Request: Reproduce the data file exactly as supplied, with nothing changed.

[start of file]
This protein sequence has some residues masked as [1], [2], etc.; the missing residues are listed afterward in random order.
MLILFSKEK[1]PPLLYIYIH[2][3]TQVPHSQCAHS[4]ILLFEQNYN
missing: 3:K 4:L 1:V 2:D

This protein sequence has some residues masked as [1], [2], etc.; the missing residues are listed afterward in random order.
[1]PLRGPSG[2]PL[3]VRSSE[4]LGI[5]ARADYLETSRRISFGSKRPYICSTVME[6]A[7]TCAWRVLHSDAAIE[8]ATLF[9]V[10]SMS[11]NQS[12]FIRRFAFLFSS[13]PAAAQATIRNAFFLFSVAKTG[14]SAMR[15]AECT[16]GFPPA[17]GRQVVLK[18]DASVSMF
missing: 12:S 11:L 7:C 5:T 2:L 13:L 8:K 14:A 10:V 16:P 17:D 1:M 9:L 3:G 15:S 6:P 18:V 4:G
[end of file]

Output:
This protein sequence has some residues masked as [1], [2], etc.; the missing residues are listed afterward in random order.
MLILFSKEK[1]PPLLYIYIH[2][3]TQVPHSQCAHS[4]ILLFEQNYN
missing: 3:K 4:L 1:V 2:D

This protein sequence has some residues masked as [1], [2], etc.; the missing residues are listed afterward in random order.
[1]PLRGPSG[2]PL[3]VRSSE[4]LGI[5]ARADYLETSRRISFGSKRPYICSTVME[6]A[7]TCAWRVLHSDAAIE[8]ATLF[9]V[10]SMS[11]NQS[12]FIRRFAFLFSS[13]PAAAQATIRNAFFLFSVAKTG[14]SAMR[15]AECT[16]GFPPA[17]GRQVVLK[18]DASVSMF
missing: 12:S 11:L 7:C 5:T 2:L 13:L 8:K 14:A 10:V 16:P 17:D 1:M 9:L 3:G 15:S 6:P 18:V 4:G